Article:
Political group cohesion can be strengthened by shared delusion. In the distant American past, religious traditions helped sponsor fallacies like that African-descended people aren't fully human. Today, it is atheist/humanist bias-conditioners that inflame scientific doozies like that the unborn aren't human or that global warming is going to burn us all alive. That is why superior prefrontal cortexes can never rest. 

In the United States today, the potency of God-based, time-honored cognitive inputs to condition political beliefs to principles and values -- independent of religion -- is why conservative media is booming and liberal media is melting, melting. It also explains why American conservatism is the greatest political philosophy in the world, neuropsychologically speaking.

Deborah Tyler can be reached at

TOPICS: Culture/Society; Editorial; Politics/Elections; Testing
KEYWORDS: neuropsychology

1 posted on 03/06/2010 3:36:18 PM PST by neverdem
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To: neverdem
Hope and hoax and chains. And for a hat trick, how about laughing at you for not calling him on his joke and dagger?
2 posted on 03/06/2010 3:48:50 PM PST by combat_boots (The Lion of Judah cometh. Hallelujah. Gloria Patri, Filio et Spirito Sancto.)
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To: neverdem

Deborah Tyler is down right brilliant! Wish I had the ability to think things through like this...wonderful explanation and article.

3 posted on 03/06/2010 3:51:26 PM PST by 2Wheels
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To: prairiebreeze

read later

4 posted on 03/06/2010 6:45:06 PM PST by prairiebreeze (Prayers for the Ft. Hood families, victims and soldiers.)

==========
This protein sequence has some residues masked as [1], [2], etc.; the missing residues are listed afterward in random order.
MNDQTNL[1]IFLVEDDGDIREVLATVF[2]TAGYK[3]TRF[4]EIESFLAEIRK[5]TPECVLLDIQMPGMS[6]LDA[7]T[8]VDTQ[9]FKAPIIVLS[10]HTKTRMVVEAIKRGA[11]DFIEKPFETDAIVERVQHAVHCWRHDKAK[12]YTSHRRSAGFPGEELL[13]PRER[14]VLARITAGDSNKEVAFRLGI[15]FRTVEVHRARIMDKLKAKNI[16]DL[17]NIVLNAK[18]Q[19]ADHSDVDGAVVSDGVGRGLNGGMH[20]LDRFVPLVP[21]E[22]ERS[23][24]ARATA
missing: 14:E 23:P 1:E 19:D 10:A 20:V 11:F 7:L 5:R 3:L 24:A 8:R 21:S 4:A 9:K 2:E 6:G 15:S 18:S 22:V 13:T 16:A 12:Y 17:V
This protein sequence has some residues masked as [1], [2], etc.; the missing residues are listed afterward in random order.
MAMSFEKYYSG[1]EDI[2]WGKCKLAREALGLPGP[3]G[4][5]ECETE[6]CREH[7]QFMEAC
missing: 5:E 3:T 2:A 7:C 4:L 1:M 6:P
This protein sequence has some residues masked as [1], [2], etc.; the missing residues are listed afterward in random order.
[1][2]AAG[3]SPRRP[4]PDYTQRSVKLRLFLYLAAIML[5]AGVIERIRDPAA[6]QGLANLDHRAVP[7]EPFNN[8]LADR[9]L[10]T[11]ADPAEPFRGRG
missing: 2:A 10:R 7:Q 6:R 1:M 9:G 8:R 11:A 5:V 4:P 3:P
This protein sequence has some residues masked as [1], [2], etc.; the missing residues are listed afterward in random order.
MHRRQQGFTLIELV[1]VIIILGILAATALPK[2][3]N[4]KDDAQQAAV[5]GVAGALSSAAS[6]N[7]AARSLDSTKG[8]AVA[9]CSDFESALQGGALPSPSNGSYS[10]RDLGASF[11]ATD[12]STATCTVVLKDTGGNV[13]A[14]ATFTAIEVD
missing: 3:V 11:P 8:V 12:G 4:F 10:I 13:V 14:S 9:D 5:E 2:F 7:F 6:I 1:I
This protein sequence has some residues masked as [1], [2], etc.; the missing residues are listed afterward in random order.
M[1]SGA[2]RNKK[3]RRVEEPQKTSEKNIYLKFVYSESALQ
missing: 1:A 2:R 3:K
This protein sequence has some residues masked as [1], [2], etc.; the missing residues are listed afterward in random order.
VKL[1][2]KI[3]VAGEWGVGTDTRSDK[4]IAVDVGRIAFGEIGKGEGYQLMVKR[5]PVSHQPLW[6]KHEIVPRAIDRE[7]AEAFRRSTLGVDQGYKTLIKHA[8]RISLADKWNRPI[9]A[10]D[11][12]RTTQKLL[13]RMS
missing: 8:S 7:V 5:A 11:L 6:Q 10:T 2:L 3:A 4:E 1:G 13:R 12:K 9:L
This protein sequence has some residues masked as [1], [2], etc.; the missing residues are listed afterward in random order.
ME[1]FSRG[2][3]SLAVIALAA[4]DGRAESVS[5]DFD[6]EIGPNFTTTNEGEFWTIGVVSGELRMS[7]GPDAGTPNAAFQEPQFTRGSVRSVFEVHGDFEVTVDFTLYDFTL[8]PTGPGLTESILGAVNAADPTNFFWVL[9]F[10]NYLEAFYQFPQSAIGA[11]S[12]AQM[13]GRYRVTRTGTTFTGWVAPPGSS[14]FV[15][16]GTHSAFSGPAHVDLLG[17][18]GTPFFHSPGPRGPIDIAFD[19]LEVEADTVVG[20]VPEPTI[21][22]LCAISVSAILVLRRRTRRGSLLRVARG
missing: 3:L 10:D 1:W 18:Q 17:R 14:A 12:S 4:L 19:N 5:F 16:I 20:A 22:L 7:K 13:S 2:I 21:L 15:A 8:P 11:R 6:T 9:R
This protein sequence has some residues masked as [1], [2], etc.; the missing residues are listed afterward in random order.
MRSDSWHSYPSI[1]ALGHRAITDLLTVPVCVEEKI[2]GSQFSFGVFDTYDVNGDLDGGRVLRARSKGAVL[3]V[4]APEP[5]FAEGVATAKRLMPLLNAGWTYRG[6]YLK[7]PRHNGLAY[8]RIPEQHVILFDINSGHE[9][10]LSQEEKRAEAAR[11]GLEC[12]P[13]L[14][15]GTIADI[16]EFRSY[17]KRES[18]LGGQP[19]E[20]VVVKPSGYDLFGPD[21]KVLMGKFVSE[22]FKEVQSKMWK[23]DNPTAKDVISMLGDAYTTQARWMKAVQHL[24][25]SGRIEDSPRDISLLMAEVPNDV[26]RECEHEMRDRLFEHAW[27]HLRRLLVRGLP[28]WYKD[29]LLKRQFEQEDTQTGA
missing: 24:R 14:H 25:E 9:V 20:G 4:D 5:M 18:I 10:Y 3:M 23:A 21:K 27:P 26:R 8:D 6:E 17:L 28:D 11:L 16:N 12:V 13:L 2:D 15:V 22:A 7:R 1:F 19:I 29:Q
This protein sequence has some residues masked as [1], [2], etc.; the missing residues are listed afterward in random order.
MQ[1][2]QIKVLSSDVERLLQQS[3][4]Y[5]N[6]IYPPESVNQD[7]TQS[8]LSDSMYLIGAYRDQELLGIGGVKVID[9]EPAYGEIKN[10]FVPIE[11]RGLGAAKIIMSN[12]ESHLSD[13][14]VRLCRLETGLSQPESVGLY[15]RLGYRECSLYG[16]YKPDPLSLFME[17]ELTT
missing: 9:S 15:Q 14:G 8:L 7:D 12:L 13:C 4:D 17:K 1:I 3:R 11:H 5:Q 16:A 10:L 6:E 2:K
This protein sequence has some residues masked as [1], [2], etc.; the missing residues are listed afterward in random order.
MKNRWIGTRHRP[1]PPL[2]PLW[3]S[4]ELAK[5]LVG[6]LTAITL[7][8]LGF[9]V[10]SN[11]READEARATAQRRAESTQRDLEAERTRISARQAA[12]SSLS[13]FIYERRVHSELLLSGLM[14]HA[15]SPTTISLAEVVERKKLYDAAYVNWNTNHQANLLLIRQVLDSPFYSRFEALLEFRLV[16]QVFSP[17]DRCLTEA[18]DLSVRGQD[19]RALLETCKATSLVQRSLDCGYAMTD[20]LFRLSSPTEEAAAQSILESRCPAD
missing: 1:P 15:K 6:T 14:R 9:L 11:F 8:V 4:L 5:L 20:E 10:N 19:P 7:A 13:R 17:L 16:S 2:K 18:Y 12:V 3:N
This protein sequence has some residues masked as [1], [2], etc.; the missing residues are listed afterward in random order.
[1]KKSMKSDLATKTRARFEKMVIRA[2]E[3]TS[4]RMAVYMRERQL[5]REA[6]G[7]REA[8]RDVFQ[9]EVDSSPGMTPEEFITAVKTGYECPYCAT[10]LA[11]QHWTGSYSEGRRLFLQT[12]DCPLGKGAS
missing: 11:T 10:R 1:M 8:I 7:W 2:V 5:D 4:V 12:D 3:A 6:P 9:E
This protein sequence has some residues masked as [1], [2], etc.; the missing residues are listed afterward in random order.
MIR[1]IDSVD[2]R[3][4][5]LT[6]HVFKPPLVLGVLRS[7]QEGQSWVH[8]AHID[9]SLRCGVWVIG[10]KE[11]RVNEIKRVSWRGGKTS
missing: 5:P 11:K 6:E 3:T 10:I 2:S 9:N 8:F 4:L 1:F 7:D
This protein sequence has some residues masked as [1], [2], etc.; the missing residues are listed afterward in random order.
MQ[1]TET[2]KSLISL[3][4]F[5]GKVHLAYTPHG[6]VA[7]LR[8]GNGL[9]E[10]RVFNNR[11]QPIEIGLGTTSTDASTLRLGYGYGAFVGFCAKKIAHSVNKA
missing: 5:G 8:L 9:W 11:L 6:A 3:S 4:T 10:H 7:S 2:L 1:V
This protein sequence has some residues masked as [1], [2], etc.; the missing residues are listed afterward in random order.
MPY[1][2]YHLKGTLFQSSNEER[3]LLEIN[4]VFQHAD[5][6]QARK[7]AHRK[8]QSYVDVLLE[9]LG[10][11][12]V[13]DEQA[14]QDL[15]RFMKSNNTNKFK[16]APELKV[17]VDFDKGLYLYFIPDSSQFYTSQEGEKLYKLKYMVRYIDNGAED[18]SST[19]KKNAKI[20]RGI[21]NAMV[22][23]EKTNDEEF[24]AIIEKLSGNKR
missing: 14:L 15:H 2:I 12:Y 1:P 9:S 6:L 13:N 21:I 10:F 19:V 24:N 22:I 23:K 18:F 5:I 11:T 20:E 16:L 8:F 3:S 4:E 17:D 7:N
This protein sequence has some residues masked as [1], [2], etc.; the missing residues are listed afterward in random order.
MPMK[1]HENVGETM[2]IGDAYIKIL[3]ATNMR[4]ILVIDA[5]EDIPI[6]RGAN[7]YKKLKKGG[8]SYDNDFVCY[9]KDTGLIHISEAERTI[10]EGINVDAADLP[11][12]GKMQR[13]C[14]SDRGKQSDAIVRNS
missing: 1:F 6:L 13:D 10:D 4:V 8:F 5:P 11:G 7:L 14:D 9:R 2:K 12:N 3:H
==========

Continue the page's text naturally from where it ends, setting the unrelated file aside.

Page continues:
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To: prairiebreeze

Fascinatig article. However I would like to add an additional answer to the author’s question “...why aren’t religious republics, such as Islamic republics, the most advanced societies?”

I have found that the category “Religions “ is deceptive since the central concepts and structures of the world’s religions are so diverse that many religions are not analogues of other religions. Apples and Oranges.

It is the content of the Christian religion that is the primary reason that Christianity’s political effects are what they are, and not(as the author suggests) the separation of church and state. Islam’s content inspires the distinct political effects that it advocates. To the extent that religion determines behavior of nations, the behavior of Christian theocracies (Great Britain where the ruler is the head of the official church)) is far more praiseworthy than the behavior of Islamic theocratic regimes(Ottoman Empire).

It is Christianity that contributed the most to American “exceptionalism. “ the very permeable ”separation” of church and state was an accompanying catalyst.

This so-called “separation of church”and state was actually not a accepted founding principle of the USA, ,which is very much built upon an armature of organized Christianity, but an opinion of Jefferson expressed in a letter to the Danbury Baptists.

On Sun, 7 Mar 2010 04:11:58 -0500, Jon Jones wrote:

5 posted on 03/08/2010 4:25:27 AM PST by De La Marche